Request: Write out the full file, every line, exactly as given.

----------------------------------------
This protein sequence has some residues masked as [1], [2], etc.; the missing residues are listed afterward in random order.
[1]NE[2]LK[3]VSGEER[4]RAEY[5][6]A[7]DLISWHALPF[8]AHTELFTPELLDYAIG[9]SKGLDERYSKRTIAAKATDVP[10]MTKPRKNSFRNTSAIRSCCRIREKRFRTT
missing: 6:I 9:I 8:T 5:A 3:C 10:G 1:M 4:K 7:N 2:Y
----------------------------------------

This protein sequence has some residues masked as [1], [2], etc.; the missing residues are listed afterward in random order.
[1]NE[2]LK[3]VSGEER[4]RAEY[5][6]A[7]DLISWHALPF[8]AHTELFTPELLDYAIG[9]SKGLDERYSKRTIAAKATDVP[10]MTKPRKNSFRNTSAIRSCCRIREKRFRTT
missing: 6:I 9:I 8:T 5:A 3:C 10:G 1:M 4:K 7:N 2:Y